Do you have any advice for new web series creators?

Know that you don’t know it all.  The one man band is the path of least resistance, but people specialize in cinematography, editing, directing, writing for a reason.  Use people who are good at their jobs and your project will be significantly better for it.  Other than that, make sure you have a plan for what you want to do with your show.  Making something and hoping it attracts the attention of the professional world is not the smartest endeavor, but if you go in with a plan, you can deliberately attract the audience you’re seeking.

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Posted in audience-building storytelling television video

peter katz is an award winning filmmaker based in Los Angeles. Peter has produced genre films that have screened all over the world from the AFI Fest to the Rome Film Festival. His first picture Home Sick starred Bill Moseley from The Devil's Rejects and Tom Towles from Henry Portrait Of A Serial Killer. Next Peter worked with Tobe Hooper (director of Texas Chainsaw Massacre and Poltergeist) on Mortuary, which premiered on the Sci Fi Channel. Most recently he was a producer on Pop Skull, a psychological ghost film, that has received great reviews in Variety and numerous film web sites. Currently, Peter is developing projects across various mediums including film, comics, and the web.

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By peter katz, August 24th, 2010

Social games are rapidly becoming one of the most successful forms of entertainment:

Disney purchased Playdom for up to $763.2 million and Club Penguin for $700 million.

EA purchased Playfish for $400 million.

The research form Next Up for pre-IPO trading service SharesPost estimates Zynga is worth three billion dollars.

Why are they thriving (even in a recession):

Social games are accessible throughout the day over multiple platforms.

You are rewarded with digital prizes the more you play.

Players act as evangelists marketing the game all over social networks to recruit new users.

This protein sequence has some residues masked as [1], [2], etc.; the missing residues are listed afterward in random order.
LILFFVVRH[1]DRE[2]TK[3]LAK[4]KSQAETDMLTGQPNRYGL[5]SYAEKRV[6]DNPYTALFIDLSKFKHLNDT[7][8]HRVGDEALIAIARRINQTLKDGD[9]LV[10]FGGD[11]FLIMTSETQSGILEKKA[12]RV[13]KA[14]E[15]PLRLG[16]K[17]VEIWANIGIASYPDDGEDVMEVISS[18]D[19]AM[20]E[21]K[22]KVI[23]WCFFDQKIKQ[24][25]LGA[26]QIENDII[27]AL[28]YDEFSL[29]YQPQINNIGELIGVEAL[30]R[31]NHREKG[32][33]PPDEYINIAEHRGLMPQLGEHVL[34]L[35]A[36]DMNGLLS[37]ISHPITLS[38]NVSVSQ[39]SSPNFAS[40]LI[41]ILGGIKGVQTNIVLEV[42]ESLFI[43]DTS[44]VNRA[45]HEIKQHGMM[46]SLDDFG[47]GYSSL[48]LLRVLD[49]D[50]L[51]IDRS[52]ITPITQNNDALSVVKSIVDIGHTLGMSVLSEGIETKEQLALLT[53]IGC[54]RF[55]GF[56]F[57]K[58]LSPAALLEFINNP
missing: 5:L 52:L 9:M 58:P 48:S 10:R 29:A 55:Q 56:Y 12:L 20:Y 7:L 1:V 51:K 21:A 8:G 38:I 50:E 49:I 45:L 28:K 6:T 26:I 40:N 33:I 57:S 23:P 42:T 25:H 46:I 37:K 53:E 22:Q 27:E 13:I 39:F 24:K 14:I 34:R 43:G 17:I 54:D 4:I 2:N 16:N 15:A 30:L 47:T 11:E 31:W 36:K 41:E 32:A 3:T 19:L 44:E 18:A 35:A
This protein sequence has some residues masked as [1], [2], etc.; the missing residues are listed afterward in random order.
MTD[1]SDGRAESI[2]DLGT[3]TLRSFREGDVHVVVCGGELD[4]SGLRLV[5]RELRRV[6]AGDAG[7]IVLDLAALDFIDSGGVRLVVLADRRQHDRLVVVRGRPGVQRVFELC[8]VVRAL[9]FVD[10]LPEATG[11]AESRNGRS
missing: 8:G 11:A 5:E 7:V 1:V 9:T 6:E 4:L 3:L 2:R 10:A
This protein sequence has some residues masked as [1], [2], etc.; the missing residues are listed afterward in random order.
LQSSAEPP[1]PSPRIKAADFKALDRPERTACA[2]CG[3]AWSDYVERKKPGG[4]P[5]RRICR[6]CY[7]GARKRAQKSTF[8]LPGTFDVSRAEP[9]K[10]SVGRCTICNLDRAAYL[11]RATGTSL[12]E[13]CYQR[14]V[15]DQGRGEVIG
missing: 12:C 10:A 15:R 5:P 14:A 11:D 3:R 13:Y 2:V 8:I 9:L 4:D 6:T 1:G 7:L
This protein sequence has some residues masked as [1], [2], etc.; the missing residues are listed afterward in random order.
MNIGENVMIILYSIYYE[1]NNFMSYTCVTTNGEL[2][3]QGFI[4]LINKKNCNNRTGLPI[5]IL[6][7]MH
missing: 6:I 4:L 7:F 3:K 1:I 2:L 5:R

Creators of TV shows and movies can now use similar techniques to have a stronger relationship with their fans. Emerging web start ups are making that possible. Miso injects interactivity into the TV and film viewing experience by utilizing a smart phone, laptop, or tablet as a duel screen with supplemental content. SCVNGR is an user generated location based scavenger hunt for your smart phone.

SCVNGR can create challenges based on elements from a story e.g. a player is asked trivia questions from True Blood and if they get the answer correct they are given a clue to find their next location. Resident Evil: Afterlife 3D and Dexter made SCVNGR a part of their marketing campaign by creating scavenger hunts around the San Diego Comic Con. To reach fans where they shop, scavenger hunts can be sponsored e.g. visit Best Buy and purchase a product marked with QR code to get your next clue. People can expand the experience to new locations by creating  scavenger hunts revolving around fan fiction.

This keeps fans connected to a story no matter where they are located.

Players receive points and badges in Miso for checking into their favorite shows and movies like Four Square for content. Miso has a list of their highest ranking watchers; this competition keeps an audience coming back to a program to be number 1. By rewarding their engagement over time, I think this can transform casual viewers into hardcore fans.

Users on Miso can share what they are watching on Facebook and Twitter, their friends can now start following that show and converting more fans. They can also recruit them directly on Miso. This sustains and builds a fanbase.

Many games have been inspired by films/TV shows to create more compelling narratives e.g. Grand Theft Auto. Now Hollywood can learn from social games to keep fans connected to their stories.

What else can filmmakers and TV show creators learn from social games?

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Posted in ARG audience-building community gaming marketing movies social media storytelling television transmedia

peter katz is an award winning filmmaker based in Los Angeles. Peter has produced genre films that have screened all over the world from the AFI Fest to the Rome Film Festival. His first picture Home Sick starred Bill Moseley from The Devil's Rejects and Tom Towles from Henry Portrait Of A Serial Killer. Next Peter worked with Tobe Hooper (director of Texas Chainsaw Massacre and Poltergeist) on Mortuary, which premiered on the Sci Fi Channel. Most recently he was a producer on Pop Skull, a psychological ghost film, that has received great reviews in Variety and numerous film web sites. Currently, Peter is developing projects across various mediums including film, comics, and the web.